manufacturing (low wages in a global economy) and the domination
of the global financial sector and other information-based sectors by
the OECD countries (at least until the inception of a new, more just
economic order !).  However, even this assumption could be
challenged on the basis that much information processing is now
being done in developing countries, also due to lower wages and the

ease of transfer via telematics (computer communications).

- what % of people in developed countries are actually engaged in
highly information-based employment such that they can operate
through telematics alone ?  And what are the trends ?  There are
limits to the ratio of information-based (non-physical) employment to
material goods-based (physical) employment [1] (though we may be
some way from reaching those limits).

- urban versus suburban versus rural lifestyles is partly a question of
personal preference, and partly a tradeoff of practical concerns.
Many might ideally prefer to live in the city centre but do not because
urban real estate is too expensive, or the quality of life (congestion,
pollution, crime etc) is too low.  Or conversely, many would prefer to
live in the country if they could work via telematics.  Whatever the
fluctuating factors determining people's choice of human habitat, as a
highly social species, cities and megacities are likely to remain
prominent.  The advent of telematics-based employment may imply
some will shift away from the city, but a larger proportion may prefer
to stay (empirical studies required here).

With trends away from conventional family structures and lifestyles,
it is understandable that with help from regulators and innovative city
planners, many city centres in developed countries are undergoing a
renaissance.

The key issue is perhaps the relationship and balance between urban
and suburban.

Beyond the domains of the urban, suburban and rural, we could also
define other emerging categories of settlement:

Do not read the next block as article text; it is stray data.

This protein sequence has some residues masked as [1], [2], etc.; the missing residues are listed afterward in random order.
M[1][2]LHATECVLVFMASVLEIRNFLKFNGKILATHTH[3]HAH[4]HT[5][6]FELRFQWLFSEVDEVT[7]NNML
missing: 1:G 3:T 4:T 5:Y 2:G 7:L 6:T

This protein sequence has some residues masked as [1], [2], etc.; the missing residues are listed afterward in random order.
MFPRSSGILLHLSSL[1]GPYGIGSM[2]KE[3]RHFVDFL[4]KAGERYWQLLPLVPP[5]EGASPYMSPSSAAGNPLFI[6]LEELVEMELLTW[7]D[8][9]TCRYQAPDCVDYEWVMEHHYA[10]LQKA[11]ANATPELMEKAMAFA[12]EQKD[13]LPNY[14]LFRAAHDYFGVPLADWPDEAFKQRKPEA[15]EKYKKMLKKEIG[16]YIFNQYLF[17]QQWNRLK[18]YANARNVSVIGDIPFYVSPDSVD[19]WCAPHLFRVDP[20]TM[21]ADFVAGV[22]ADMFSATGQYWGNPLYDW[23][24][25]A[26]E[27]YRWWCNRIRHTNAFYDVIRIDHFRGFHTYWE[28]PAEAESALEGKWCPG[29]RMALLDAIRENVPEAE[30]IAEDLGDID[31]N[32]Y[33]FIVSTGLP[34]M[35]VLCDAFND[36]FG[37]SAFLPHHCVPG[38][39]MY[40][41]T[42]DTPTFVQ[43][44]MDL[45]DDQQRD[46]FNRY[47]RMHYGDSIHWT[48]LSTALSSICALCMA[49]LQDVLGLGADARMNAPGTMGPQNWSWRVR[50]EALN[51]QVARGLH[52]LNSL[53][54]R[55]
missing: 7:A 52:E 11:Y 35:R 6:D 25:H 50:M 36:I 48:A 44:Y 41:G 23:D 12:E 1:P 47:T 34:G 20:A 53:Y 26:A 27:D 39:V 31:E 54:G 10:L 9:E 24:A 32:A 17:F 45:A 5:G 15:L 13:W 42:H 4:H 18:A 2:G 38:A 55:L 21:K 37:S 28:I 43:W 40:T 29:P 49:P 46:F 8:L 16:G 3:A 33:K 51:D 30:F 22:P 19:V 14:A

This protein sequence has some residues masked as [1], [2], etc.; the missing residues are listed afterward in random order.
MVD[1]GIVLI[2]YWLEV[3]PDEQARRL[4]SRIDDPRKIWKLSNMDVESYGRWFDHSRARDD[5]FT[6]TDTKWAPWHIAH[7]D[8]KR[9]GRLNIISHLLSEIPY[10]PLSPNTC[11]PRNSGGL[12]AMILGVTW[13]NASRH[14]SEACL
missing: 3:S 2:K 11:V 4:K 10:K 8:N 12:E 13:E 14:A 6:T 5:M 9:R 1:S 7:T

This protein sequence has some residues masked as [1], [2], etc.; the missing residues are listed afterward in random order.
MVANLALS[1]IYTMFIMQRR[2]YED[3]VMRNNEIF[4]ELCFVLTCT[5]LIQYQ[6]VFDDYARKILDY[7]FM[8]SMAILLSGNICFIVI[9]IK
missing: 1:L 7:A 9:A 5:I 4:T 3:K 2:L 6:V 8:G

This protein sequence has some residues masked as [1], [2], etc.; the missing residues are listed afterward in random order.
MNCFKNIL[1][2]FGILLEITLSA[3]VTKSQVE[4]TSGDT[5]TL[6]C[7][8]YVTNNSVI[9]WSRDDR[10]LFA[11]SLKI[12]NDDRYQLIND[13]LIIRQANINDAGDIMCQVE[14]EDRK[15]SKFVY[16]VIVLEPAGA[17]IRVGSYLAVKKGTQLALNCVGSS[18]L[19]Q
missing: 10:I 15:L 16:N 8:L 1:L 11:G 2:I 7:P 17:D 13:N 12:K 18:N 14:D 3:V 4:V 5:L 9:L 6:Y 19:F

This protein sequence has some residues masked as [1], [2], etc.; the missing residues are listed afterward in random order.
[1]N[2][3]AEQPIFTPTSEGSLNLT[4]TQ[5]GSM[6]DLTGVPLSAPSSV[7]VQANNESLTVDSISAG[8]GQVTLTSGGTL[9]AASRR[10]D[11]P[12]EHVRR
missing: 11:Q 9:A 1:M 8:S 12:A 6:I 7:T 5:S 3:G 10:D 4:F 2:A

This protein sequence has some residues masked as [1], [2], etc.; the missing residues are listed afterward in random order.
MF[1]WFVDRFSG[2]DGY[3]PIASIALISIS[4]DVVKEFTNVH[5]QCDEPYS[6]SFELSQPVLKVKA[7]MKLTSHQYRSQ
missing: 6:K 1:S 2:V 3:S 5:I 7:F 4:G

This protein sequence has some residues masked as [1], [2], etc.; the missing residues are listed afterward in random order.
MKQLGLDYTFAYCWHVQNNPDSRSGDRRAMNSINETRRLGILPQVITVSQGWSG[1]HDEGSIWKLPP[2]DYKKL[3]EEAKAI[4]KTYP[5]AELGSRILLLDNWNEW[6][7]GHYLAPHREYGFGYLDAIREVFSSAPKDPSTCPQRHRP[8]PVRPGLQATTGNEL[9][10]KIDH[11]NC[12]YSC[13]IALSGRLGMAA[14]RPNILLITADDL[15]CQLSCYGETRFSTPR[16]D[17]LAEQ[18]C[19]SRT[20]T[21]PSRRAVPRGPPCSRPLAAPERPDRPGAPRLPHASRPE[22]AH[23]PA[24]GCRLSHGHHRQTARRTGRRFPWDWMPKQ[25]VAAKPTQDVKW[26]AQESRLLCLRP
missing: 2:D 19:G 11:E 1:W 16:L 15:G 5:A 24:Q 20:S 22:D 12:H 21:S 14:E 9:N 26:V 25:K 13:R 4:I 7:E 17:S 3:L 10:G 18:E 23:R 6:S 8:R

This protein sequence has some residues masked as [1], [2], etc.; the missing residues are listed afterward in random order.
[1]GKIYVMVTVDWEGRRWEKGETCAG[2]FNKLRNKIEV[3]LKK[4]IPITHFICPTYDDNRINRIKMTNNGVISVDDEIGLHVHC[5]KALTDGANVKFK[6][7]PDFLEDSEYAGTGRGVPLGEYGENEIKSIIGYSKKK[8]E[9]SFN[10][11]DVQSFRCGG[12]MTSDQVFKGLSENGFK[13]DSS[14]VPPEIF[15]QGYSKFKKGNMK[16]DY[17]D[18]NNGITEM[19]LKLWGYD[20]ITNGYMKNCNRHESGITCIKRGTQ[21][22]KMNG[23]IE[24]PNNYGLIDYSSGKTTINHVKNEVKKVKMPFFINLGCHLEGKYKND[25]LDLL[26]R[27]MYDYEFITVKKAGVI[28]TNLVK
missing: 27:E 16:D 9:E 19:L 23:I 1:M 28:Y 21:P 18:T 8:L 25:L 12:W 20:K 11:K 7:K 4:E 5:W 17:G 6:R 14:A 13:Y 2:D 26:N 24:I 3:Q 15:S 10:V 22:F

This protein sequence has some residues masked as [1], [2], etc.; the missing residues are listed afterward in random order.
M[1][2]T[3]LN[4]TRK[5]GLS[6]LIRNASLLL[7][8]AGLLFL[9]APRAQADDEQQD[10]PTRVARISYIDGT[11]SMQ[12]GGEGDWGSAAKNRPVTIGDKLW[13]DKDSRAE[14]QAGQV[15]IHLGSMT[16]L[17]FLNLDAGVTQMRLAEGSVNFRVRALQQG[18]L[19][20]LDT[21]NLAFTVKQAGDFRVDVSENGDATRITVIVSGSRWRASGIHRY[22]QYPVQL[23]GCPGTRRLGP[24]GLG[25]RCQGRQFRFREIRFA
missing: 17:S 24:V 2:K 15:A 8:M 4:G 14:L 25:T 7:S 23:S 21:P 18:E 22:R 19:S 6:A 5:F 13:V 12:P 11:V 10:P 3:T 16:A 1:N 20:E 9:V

- sylvan (ie where 'rural' implies agricultural),
- semi-rural (typically 0.5-1 ha plots),
- dual habitats (eg rural and urban, trans-Atlantic, northern and
     southern hemisphere) and
- mobile (mobile homes, short-term rental).

A second issue is that where there is a new migration to rural and
sylvan zones due to the new telecommuters, how will this impact on
traffic congestion (eg on narrow rural roads, on increased rural-city
auto traffic), and impact on established rural communities and new
development pressures on natural habitat ?  While the new rural and
sylvan dwellers might be able to work via their computer, they may
still have to drive 50-150kms/week for supplies.

The significance of telematics-based employment or telecommuting is
the potential to *reduce* commuting by reducing the number of days
one must be present 'at the office'.  It could be as much as 50% or

more for some sectors.

Telecommuting can undermine the economies of scale required for
effective public transit, but this can be compensated by medium-high
density development around public transit nodes.

An aspect of the emerging information economy is the irregularity of
(and increase in) travel patterns created, which gives stronger
incentive for private auto travel.  On the otherhand, the rise of